[Foundation-l] Wikimedia Commons: Service project or not?
geo.plrd at yahoo.com
Tue Jun 16 17:56:04 UTC 2009
Commons is an oddball project. Other projects produce work, but Commons stores it. Wikisource could be considered another oddball for the same reason. At this point in time, I would class Commons as a service project (and wikisource as well) because it provides a service to other projects and its only point is to provide a service to other projects.
Unfortunately, I can not fathom any reason that Commons should be or is a independent project in its own right. It would be like making all the filing cabinets in an office their own division.
From: Lodewijk <lodewijk at effeietsanders.org>
To: Wikimedia Foundation Mailing List <foundation-l at lists.wikimedia.org>
Sent: Tuesday, June 16, 2009 8:41:49 AM
Subject: [Foundation-l] Wikimedia Commons: Service project or not?
OK, the question has popped up so many times, that I think it would only be
fair to give it a separate topic on this list :)
Now I'd like to have a discussion about this, and not just assumptions.
Let's not be childish and say "yes it is, no it's not" (which some of the
discussion comes down to) but lets play around a bit with arguments.
This discussion is btw not new at all, I remember to have discussed over it
several times, and I've had both opinions probably in time. Mostly this
discussion comes up when a project (in the past at least several times this
was the Dutch Wikipedia, as some might remember) felt that the commons
community was damaging the content they uploaded there without them having a
say over it. The even more important question is, however, when comes the
moment when the two are in conflict?
I doubt any project actually cares whether commons has out of scope images
(well, a few might, but that is actually commons people then imho, not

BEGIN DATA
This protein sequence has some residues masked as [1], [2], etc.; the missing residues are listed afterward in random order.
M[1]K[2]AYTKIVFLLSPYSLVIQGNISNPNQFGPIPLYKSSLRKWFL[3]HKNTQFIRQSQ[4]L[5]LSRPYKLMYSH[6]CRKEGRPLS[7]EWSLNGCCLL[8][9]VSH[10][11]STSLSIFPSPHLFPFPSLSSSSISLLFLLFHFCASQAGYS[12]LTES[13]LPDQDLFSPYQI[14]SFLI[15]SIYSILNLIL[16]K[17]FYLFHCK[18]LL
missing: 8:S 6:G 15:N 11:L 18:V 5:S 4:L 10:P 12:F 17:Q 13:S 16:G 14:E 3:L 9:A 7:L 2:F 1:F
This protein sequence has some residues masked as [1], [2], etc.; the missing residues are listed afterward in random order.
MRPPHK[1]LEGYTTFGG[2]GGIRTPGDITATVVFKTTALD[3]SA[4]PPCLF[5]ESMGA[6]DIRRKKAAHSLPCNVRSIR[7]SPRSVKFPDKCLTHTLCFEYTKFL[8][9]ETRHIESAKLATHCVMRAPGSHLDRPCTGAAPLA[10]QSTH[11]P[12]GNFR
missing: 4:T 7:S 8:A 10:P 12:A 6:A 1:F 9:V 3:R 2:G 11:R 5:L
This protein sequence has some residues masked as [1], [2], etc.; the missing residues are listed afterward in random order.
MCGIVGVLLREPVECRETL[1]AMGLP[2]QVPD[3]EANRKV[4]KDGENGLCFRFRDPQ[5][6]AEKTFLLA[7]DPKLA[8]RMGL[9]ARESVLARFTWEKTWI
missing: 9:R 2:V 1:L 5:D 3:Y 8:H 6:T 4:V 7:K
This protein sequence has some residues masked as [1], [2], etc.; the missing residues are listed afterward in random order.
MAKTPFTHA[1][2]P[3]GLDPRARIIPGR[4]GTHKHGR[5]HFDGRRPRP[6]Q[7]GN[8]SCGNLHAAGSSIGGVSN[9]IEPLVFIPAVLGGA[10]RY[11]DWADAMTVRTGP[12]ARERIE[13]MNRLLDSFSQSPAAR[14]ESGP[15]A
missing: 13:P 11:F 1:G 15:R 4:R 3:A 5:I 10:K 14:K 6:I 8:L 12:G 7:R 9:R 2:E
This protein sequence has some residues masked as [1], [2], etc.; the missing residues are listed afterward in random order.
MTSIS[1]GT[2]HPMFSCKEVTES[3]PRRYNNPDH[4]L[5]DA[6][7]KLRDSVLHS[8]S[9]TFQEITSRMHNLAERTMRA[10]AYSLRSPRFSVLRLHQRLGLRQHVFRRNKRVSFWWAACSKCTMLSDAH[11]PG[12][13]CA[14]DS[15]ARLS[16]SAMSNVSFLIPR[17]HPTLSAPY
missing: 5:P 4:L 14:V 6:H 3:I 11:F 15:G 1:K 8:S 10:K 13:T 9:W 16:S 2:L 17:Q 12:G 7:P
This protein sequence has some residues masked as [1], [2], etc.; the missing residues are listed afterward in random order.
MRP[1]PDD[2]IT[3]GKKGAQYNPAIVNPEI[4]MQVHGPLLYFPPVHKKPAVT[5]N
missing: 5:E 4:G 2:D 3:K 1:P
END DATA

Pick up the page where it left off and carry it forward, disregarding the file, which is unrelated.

wikipedians/wikisourcians etc), not what the categorization is like. As long
as it works, they can upload their stuff, it is safe, and they can use it.
The problems often came when a few "bad people" (paraphrasing it as it was
received by the Dutch Wikipedians at the time, no insult intended) were
damaging their content (at the time, it was for example about Coat of
Arms-png's being deleted) and they felt not heard or helped by others.
I think that is currently a repeating pattern in some way. A smaller group,
with all best intentions, decides to "harm" a collection of content, and
people feel attacked by that, and react in a not-so-positive way.
That is where the service project and the independent project clash. Were it
merely service, the commons would abide the wish of the wikipedians
(wikisourcians etc), were it independent, the Wikipedians would have bad
luck and live with it.
So now please share with me, in those conflict situations, which should it
be, and, most importantly, why? I'll believe service project is great in
ideal situations, as would be independent, as long as everything goes fine.
But in these border cases?
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